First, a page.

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Impact of Globalisation on Banking Sector in India

Pradip Biswas
General Secretary,
Bank Employees Federation of India.

There are three distinct spells of development of Banking industry in post independent
India, the pre-nationalisation era from 1947 to 1969, the post-nationalisation cum pre-
liberalisation era from 1969 to 1991 and the neo-liberalisation era from 1991 onwards. The
first phase was mostly city-centric private Banking marked by frequent failures and
liquidation of Banks and consequent pauperisation of numerous poor and middle class
depositors and loss of jobs for the employees. The post-nationalisation era saw a sea-
change in the Banking scenario : financial stability of Public Sector Banks (PSBs)
controlling more than 84% of Banking business of the country, PSBs commanding trust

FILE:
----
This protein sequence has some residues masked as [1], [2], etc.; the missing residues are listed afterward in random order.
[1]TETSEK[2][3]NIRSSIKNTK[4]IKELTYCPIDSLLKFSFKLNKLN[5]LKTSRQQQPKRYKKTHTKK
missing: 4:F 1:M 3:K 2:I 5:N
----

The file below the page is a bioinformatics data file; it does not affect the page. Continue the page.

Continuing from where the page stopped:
and confidence of the Banking-public, expansion of Branch net-work of Banks –
particularly in hitherto unbanked rural and semi-urban centres, opening up the banking
services accessible to the rural poor, expansion of credit to agriculture, small scale
industries and small entrepreneurs, artisans – even to the marginal farmers, small shop-
owners, vegetable vendors etc. Such expansion of Branch network, coupled with such
mass-banking, created considerable job opportunities on the one hand, and, on the other,
it helped a green revolution on the agricultural sector, obviating dependence of import of
foodgrains, as also a spurt in the development of Small and Medium Scale Industries. It
also rescued a vast section of the rural poor from the exploitation by village-money-lenders.
By tapping the hitherto untapped huge rural savings, the PSBs could help the growth of
large-scale and capital intensive industries too. Even the most ardent critics of Public
Sector too have had to recognise and appreciate the laudable role of PSBs towards
development of economic self reliance. During this post nationalization era, Regional Rural
Banks (RRBs) were established in 1975 onwards under the auspices of PSBs to cater to the
credit needs of rural-India. Till 1990, priority sector lending constituted over 70% of the
advance portfolio of RRBs giving further fillip to the rural economy. During the last four